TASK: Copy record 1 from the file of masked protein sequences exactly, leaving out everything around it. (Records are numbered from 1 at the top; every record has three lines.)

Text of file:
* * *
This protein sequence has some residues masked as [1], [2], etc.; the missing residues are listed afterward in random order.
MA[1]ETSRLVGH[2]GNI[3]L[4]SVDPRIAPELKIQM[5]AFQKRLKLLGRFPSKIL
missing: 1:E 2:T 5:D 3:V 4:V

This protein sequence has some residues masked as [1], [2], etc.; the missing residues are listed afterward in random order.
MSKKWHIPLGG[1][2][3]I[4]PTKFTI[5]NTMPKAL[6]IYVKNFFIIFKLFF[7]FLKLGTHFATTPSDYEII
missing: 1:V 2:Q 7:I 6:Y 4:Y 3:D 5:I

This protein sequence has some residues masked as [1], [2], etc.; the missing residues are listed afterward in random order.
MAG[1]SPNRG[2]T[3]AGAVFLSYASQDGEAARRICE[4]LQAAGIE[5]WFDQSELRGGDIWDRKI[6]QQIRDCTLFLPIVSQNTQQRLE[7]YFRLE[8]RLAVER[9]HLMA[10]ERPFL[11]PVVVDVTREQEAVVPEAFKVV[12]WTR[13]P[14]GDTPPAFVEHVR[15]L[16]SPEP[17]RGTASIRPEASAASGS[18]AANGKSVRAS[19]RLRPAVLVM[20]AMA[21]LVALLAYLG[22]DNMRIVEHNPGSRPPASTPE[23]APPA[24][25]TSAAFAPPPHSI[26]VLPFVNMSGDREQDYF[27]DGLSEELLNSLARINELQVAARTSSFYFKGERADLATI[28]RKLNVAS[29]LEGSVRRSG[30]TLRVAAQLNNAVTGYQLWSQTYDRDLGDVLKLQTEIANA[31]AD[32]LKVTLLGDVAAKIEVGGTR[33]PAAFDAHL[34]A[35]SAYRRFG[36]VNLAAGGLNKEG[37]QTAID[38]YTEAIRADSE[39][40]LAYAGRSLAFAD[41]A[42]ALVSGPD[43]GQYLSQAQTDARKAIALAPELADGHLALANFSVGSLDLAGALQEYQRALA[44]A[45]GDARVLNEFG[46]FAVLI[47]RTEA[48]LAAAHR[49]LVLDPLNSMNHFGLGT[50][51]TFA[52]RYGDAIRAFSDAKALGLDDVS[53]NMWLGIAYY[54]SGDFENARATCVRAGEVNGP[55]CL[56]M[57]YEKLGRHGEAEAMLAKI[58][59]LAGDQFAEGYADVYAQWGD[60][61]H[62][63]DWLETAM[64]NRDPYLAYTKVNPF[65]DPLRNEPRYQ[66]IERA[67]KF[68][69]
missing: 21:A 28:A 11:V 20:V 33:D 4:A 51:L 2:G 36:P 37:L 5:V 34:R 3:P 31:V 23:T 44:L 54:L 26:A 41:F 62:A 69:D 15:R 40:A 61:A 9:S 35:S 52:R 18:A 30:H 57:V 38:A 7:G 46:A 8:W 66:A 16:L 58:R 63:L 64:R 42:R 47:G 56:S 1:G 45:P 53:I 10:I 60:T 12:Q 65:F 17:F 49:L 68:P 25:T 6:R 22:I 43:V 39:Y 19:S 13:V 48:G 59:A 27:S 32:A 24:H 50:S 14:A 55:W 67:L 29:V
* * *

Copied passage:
This protein sequence has some residues masked as [1], [2], etc.; the missing residues are listed afterward in random order.
MA[1]ETSRLVGH[2]GNI[3]L[4]SVDPRIAPELKIQM[5]AFQKRLKLLGRFPSKIL
missing: 1:E 2:T 5:D 3:V 4:V